Interest expenses threatening farm financial health
by Bernt Nelson, Economist, American Farm Bureau
According to USDA’s 2017 Ag Census, about 97% of the United States’ 2.1 million farms are considered family farms and 88% of all U.S. farms have a gross cash farm income of less than $350,000 annually, putting them in the small family farm category. This means that most farms in the U.S. are small, family-owned businesses that rely on the availability of finance options to fund the high cost of producing the food, fiber and renewable energy our country and the world rely on every day.
According to USDA’s most recent Farm Sector Income Forecast, interest as an expense increased by about 43%, or $10.3 billion, to $34.42 billion in 2023 (Figure 1). Interest rate hikes have not only increased the cost of credit as an input but have also limited farmers’ ability to use it. This Market Intel will give you a glimpse of farmers’ credit world and explain how changes in that environment could lead to challenges with liquidity, a problem that is hard to fix.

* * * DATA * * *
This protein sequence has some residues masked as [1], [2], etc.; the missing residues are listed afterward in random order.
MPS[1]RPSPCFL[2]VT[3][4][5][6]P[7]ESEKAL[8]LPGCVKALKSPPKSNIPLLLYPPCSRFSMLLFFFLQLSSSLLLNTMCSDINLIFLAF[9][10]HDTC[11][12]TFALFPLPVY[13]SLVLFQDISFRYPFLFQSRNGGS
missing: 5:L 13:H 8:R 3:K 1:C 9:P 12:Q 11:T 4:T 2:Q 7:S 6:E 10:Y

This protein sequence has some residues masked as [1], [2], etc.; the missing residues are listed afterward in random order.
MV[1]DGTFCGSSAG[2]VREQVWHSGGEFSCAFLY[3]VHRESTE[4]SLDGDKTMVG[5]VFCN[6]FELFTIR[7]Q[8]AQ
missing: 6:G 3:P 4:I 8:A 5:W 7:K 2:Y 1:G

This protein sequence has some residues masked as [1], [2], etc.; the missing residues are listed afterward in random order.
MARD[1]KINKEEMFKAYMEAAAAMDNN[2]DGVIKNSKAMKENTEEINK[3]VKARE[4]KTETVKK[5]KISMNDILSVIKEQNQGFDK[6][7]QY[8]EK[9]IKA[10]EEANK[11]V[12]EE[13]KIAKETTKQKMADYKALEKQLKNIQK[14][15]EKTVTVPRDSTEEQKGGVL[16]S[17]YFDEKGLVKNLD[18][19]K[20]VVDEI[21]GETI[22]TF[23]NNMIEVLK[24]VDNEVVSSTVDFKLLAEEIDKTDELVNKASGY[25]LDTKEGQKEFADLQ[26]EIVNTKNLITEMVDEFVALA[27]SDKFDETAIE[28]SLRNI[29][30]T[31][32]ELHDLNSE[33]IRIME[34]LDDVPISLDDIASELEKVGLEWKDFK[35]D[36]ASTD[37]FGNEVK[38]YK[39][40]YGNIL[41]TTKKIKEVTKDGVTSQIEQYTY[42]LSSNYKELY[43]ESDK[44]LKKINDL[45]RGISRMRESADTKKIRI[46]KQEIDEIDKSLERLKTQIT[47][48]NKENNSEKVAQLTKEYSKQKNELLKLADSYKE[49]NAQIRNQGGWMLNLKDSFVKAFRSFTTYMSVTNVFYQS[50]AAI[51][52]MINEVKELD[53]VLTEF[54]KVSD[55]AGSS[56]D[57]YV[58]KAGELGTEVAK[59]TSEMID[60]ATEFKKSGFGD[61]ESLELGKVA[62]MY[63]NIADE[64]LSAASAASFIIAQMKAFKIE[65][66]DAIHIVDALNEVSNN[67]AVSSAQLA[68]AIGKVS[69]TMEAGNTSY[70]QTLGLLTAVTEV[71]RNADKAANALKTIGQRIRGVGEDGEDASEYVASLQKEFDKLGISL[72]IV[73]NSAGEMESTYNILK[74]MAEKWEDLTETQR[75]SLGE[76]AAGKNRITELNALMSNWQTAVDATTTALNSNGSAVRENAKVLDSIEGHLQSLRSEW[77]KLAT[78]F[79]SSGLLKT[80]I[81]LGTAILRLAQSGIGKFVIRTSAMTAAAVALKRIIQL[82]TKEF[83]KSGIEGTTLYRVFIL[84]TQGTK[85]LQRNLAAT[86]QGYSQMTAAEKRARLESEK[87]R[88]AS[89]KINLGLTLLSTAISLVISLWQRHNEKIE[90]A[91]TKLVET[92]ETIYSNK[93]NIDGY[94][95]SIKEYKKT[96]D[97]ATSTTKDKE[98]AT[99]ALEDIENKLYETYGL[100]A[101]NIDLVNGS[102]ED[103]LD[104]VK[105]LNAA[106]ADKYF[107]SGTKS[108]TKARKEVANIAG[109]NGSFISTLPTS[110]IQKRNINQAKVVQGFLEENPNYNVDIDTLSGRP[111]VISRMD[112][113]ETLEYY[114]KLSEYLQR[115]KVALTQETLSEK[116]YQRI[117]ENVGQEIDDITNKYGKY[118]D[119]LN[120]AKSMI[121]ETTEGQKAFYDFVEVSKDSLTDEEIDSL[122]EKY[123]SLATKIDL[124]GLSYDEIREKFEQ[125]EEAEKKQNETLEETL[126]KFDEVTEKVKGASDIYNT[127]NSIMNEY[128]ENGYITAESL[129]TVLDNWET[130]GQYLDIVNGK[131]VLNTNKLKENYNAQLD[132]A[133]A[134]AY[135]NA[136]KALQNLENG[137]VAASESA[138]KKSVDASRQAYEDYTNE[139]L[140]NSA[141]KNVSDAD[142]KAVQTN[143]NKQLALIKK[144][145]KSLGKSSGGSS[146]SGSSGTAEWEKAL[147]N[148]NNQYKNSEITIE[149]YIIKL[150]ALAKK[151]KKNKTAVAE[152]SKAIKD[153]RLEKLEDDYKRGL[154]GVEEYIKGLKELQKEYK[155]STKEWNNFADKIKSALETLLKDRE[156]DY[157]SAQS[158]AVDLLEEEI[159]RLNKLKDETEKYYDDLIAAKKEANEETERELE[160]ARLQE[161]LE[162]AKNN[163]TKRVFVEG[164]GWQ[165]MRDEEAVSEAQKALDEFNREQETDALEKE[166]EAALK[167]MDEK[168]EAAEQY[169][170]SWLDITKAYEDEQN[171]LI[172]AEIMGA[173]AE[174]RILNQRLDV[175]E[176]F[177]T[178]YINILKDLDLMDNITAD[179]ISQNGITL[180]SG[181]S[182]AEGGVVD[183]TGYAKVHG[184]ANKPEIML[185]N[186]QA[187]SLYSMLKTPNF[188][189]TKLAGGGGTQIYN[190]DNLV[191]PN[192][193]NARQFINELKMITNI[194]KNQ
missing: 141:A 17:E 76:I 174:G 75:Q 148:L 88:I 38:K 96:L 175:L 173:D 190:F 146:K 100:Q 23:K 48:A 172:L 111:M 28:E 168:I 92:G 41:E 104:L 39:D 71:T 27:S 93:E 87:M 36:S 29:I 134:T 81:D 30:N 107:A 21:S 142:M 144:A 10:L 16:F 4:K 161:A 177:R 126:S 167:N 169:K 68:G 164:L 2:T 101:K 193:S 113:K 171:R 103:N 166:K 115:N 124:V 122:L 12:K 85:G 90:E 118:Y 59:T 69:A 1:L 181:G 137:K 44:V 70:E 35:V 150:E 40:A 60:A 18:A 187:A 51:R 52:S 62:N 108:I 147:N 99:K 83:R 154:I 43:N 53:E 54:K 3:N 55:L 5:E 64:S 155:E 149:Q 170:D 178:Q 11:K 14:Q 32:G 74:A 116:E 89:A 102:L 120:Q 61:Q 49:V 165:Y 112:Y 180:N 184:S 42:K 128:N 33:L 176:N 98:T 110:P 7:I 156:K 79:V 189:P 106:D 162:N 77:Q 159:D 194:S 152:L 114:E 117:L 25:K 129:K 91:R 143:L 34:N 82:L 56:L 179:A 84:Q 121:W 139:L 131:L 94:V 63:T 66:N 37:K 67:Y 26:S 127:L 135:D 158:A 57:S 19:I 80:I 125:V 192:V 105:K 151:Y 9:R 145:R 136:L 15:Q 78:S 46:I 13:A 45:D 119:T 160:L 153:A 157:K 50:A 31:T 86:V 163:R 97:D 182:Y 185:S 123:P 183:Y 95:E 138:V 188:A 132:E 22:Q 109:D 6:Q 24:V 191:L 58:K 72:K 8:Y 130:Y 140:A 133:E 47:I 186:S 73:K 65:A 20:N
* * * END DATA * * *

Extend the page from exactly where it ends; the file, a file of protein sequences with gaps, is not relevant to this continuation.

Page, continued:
What is Liquidity and why is it Important?
An extremely important part of farm finances, farm liquidity is “the ability of a farmer to generate cash quickly and efficiently in order to meet his or her financial obligations.” Some assets, such as corn in storage, can be sold and turned into cash quickly and are considered assets with high liquidity. Others, such as a crop that was recently planted or livestock that have not yet been born, take more time to turn into cash and can require additional input expenses to become the final product for sale, such as grain or marketable livestock. When farms get tight on cash due to the high cost of operating or from overspending, lack of liquidity can become a real problem.
According to the 2023 Ag Lenders Survey conducted by the American Bankers Association in partnership with Farmer Mac, liquidity was farm lenders’ top concern in 2023 followed by farm income. Lenders listed rising interest rates as their number one reason for liquidity concerns.